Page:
Curt Schilling, a former All-Star pitcher and one of the highest-profile baseball analysts on ESPN, was fired from the network Wednesday, a day after he drew intense criticism for promoting offensive commentary on social media.
Schilling, who had worked for the network since 2010 and most recently offered analysis on “Monday Night Baseball,” was dismissed after sharing a Facebook post this week that appeared to respond to the North Carolina law that bars transgender people from using bathrooms and locker rooms that do not correspond with their birth genders.
The post showed an overweight man wearing a wig and women’s clothing with parts of the T-shirt cut out to expose his breasts. It says: “LET HIM IN! to the restroom with your daughter or else you’re a narrow-minded, judgmental, unloving racist bigot who needs to die.”
To that, Schilling added: “A man is a man no matter what they call themselves. I don’t care what they are, who they sleep with, men’s room was designed for the penis, women’s not so much. Now you need laws telling us differently? Pathetic.”
“ESPN is an inclusive company,” ESPN said in a statement. “Curt Schilling has been advised that his conduct was unacceptable and his employment with ESPN has been terminated.”
Schilling, through a spokeswoman, declined to comment.
It was the latest in a number of commentaries by Schilling on social media that have drawn controversy. He was suspended for a month after he posted a comment on Twitter in August that compared radical Muslims to Nazis.
Earlier Wednesday, Schilling appeared on a show on WEEI radio in Boston and defended himself against accusations of intolerance and racism.
“To be in a place where people actually believe I’m a racist or I’m transphobic says to me that something has gone horribly askew somewhere,” he told the hosts on WEEI, sounding weary and bewildered by his latest social media furor.
Schilling told WEEI: “I replied to the post. I didn’t post that.”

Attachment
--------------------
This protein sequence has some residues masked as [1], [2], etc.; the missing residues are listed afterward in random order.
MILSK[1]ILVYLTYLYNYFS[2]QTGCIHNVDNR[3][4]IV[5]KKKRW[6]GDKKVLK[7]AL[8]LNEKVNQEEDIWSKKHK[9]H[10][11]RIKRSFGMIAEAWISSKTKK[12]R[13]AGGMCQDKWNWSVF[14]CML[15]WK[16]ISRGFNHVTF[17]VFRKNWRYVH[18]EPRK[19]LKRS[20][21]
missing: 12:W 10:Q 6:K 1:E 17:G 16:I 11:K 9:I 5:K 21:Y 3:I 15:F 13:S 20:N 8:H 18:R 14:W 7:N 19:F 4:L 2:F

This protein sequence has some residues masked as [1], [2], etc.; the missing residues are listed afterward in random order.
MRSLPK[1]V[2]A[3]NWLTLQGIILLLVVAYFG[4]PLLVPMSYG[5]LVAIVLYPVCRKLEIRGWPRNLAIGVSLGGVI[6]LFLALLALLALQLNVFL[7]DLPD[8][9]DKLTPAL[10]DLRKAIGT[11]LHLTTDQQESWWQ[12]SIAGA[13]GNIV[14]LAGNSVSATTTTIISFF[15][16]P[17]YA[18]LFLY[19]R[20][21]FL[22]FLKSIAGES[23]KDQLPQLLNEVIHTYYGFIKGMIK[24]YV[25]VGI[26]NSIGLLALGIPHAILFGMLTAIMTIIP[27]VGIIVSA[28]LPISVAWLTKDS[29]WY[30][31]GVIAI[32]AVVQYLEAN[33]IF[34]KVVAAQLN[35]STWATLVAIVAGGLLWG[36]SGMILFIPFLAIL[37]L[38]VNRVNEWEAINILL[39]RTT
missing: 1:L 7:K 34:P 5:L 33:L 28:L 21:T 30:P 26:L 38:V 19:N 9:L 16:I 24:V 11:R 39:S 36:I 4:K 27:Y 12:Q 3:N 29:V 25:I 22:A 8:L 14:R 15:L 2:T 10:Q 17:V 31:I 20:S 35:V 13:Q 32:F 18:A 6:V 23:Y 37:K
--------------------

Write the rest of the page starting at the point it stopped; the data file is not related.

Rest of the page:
But a screen image captured by Outsports.com showed that Schilling had shared it and added his own comment.
On his personal blog on Tuesday, Schilling did not back down, even as advocates in the transgender community called for his dismissal.
“Let’s make one thing clear right upfront,” he wrote. “If you get offended by ANYTHING in this post, that’s your fault, all yours.” He added: “This latest brew ha ha is beyond hilarious. I didn’t post that ugly picture. I made a comment about the basic functionality of men’s and women’s restrooms, period.”
His son, Grant, defended his father Tuesday on Facebook, saying: “And while I will say he’s not the most well informed in the modern LGBT+ culture, i can assure you he’s made great strides to understand people today. If he were a bigot he wouldn’t have allowed my Trans friends to stay over, he’s respected pronouns and name changes- never once have I heard him say something to me that I thought he should keep quiet about.”
Schilling’s suspension last season led to Jessica Mendoza replacing him on ESPN’s marquee “Sunday Night Baseball” broadcasts. He was subsequently reassigned to the network’s games on Monday nights.
Last month, he waded into politics on a Kansas City radio station when he suggested that Hillary Clinton “should be buried under a jail somewhere” if she gave “classified information on hundreds if not thousands of emails on a public server, after what happened to General Pe
Last year, David H. Petraeus, a former C.I.A. director and a top general from conflicts in Iraq and Afghanistan, was sentenced to two years’ probation by a federal judge for providing classified information to a woman with whom he was having an affair.
Analysts said ESPN was left with little choice after Schilling’s repeated offenses.
“If you’re taking a paycheck from ESPN, you have to be extra careful about how you communicate publicly and always err on the side of caution and responsibility,” said James Andrew Miller, co-author of “Those Guys Have All the Fun: Inside the World of ESPN.”
“It’s not an unfair or impractical position for ESPN to hold,” he added.
An earlier version of this article misstated one of the countries in which David H. Petraeus served as a top United States general. It was Iraq, not Iran.
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